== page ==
On July 2, a solar eclipse will sweep across the South Pacific and parts of South America.
In parts of Chile and Argentina, skywatchers will witness a total eclipse of the sun, in which the moon will block the sun from view — with the exception of its wispy corona. In other parts of South America, skywatchers can see a partial eclipse, and the sun will look like the moon took a “bite” out of its face.
With this photo guide, you can find out exactly where the eclipse will be visible and what it will look like. If you’re not in the path of the eclipse, be sure to check out these eclipse webcasts from various observatories in its path.
(Image credit: NASA’s Scientific Visualization Studio)
This map represents the path that the moon’s shadow will take across the Earth’s surface during the total solar eclipse. Outside the path of totality, this map shows the percentage of the sun’s disk that will be covered by the moon at maximum partial eclipse.
Before the eclipse reaches South America, it will first pass over a few remote islands in the Pacific Ocean. The first place to see the eclipse will be Oeno Island, which will experience 2 minutes and 53 seconds of totality starting at 10:24 a.m. local time (1824 GMT). Totality will narrowly miss Easter Island, where skywatchers will see the moon cover up to about 80% of the sun’s disk.
The moment of greatest eclipse will occur at a point about 1,600 miles (2,600 km) southwest of Isla Isabela of the Galapagos Islands, where totality lasts a whopping 4 minutes and 32.8 seconds. Unfortunately, that’s happening over open water, so unless there’s an airplane or boat passing though, there won’t be any humans around to see it.
An animation of the total solar eclipse on July 2 shows the path the moon’s shadow will take across the South Pacific Ocean and South America.
A Global Visualization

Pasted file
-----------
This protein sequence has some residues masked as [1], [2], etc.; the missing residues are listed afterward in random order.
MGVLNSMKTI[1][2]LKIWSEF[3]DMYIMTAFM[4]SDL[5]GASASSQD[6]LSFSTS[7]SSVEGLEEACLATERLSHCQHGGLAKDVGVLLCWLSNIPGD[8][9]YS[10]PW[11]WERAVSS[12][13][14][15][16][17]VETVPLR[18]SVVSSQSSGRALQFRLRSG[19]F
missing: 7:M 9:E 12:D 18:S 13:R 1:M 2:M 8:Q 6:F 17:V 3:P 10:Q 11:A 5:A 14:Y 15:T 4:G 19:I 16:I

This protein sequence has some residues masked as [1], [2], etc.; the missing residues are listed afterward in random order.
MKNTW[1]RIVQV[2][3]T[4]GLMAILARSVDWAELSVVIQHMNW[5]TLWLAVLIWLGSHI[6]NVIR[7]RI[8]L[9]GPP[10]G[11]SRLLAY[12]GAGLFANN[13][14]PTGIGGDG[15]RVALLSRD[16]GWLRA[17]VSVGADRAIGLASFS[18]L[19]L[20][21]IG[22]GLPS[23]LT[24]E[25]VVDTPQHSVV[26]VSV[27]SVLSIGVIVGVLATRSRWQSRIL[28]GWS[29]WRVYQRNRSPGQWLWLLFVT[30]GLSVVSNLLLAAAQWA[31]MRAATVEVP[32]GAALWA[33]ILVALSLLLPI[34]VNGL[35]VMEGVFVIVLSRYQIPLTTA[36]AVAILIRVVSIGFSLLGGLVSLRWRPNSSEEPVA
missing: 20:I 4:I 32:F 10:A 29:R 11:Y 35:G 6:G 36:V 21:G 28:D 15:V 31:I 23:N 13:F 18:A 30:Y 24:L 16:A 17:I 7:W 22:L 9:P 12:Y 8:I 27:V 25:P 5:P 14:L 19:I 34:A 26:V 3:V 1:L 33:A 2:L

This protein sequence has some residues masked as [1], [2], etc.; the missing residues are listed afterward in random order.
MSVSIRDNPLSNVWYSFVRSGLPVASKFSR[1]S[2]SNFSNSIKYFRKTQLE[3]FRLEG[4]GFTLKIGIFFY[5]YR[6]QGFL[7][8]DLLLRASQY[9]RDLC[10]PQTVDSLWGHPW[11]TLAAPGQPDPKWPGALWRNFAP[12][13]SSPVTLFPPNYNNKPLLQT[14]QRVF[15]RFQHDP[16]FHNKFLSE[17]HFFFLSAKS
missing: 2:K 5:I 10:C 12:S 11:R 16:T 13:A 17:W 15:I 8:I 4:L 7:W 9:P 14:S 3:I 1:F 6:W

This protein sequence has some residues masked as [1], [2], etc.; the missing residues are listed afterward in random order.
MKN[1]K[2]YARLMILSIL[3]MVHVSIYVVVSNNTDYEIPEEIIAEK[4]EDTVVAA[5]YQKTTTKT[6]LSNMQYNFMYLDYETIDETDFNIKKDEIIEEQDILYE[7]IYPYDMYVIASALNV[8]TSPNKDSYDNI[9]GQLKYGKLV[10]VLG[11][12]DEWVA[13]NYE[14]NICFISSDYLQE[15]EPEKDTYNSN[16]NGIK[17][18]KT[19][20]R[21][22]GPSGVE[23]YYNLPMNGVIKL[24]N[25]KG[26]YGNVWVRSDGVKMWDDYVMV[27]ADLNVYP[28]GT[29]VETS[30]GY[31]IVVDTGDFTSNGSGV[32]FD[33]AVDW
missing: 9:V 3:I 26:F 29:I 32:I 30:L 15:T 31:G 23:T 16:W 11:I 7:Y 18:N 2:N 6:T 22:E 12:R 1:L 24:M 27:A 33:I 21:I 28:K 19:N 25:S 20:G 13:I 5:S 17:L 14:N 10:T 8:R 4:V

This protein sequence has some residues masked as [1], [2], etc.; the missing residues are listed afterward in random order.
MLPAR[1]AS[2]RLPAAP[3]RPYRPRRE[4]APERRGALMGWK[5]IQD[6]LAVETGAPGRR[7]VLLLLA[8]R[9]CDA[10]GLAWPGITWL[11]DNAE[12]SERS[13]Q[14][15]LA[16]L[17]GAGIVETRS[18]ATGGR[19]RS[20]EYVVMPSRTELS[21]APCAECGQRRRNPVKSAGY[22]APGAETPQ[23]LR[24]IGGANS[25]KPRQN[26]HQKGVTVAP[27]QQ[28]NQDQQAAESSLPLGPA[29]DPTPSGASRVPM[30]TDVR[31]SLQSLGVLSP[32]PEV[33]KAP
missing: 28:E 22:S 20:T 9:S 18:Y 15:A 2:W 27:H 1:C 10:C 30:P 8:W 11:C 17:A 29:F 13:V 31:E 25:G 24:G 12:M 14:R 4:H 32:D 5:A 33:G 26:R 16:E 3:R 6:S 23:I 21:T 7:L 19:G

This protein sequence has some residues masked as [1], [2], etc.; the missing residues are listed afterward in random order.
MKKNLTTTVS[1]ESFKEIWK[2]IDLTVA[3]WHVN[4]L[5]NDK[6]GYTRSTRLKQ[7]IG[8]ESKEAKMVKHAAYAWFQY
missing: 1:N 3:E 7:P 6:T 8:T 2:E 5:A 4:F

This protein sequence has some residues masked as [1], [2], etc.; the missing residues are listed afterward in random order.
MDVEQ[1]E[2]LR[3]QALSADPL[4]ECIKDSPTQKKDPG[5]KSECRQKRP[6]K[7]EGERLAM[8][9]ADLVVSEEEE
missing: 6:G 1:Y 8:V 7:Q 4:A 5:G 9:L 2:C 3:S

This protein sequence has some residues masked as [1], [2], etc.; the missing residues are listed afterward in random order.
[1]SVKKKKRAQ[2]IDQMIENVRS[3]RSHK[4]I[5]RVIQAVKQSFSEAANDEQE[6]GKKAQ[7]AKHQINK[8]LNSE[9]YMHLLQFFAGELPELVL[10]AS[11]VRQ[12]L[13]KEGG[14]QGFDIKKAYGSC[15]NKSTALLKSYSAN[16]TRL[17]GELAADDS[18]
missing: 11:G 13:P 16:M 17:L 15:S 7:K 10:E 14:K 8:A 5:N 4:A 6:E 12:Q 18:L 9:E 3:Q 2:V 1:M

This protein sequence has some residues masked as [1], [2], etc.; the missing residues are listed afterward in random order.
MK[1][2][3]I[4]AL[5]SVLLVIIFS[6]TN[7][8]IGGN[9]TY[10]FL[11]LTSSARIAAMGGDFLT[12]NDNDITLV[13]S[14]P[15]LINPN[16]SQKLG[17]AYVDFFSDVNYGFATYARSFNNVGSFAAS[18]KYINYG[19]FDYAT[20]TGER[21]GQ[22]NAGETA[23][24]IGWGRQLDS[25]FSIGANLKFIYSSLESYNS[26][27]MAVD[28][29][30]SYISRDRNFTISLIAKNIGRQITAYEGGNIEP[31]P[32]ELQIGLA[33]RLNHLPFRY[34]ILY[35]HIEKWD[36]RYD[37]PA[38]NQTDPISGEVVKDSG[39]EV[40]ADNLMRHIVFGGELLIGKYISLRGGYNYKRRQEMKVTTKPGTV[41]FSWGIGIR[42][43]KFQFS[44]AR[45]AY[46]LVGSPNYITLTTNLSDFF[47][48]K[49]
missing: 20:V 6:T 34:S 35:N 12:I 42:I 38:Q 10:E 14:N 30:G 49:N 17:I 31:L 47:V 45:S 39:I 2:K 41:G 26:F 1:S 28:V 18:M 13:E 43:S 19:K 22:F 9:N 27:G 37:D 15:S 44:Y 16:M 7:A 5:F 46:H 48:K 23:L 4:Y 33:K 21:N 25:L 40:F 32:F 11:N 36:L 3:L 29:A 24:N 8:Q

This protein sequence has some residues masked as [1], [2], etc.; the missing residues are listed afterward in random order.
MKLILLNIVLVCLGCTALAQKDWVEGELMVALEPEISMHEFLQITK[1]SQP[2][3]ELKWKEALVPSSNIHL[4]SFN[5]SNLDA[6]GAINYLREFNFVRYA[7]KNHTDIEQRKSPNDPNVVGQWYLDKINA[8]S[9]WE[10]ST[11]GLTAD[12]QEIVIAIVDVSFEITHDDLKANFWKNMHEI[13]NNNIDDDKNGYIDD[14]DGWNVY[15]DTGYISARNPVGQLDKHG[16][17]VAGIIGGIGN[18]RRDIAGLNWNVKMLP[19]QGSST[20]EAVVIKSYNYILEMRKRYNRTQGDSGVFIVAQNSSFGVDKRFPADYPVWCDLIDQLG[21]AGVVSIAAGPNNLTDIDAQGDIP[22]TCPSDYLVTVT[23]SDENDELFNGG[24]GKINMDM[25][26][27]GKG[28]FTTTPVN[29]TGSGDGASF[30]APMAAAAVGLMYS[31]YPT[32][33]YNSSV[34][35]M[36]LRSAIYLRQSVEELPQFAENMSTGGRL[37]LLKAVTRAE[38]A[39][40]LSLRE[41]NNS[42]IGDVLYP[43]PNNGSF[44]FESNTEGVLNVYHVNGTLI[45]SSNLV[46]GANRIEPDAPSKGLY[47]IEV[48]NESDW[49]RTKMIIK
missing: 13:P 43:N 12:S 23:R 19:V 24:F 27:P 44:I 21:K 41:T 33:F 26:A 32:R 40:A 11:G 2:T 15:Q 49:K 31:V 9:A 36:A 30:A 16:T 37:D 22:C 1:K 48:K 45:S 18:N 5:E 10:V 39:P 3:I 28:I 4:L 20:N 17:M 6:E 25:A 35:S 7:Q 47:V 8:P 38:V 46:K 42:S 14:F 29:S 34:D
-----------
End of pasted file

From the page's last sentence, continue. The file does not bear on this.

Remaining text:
In the animated map above, you can see the path of the eclipse as well as the areas of planet Earth where it’s daylight at the time. The eclipse will end at sunset on the east coast of Argentina, southeast of Buenos Aires.
Totality in South America
(Image credit: NASA’s Scientific Visualization Studio)
A more detailed map shows the path of totality across Chile and Argentina. Here you can see features including national boundaries, major roads and cities along the path. The shape of the umbra, or the inner part of the moon’s shadow, is shown at 3-minute intervals and labeled with the local time zones at its center.
Below is an animated video showing the moon’s elongated shadow creeping across South America.
Totality will make its first landfall in South America near La Serena, Chile. The partial eclipse there begins at 3:15 p.m. local time (1915 GMT), and totality begins at 4:38 p.m. local time (2038 GMT). La Serena will experience 2 minutes and 17 seconds of totality.
From there, the eclipse will move southeast across Chile and into Argentina before disappearing into the sunset just south of Montevideo, Uruguay. Most of South America will see at least a partial eclipse, but the path of totality is only about 95 miles (150 kilometers) wide.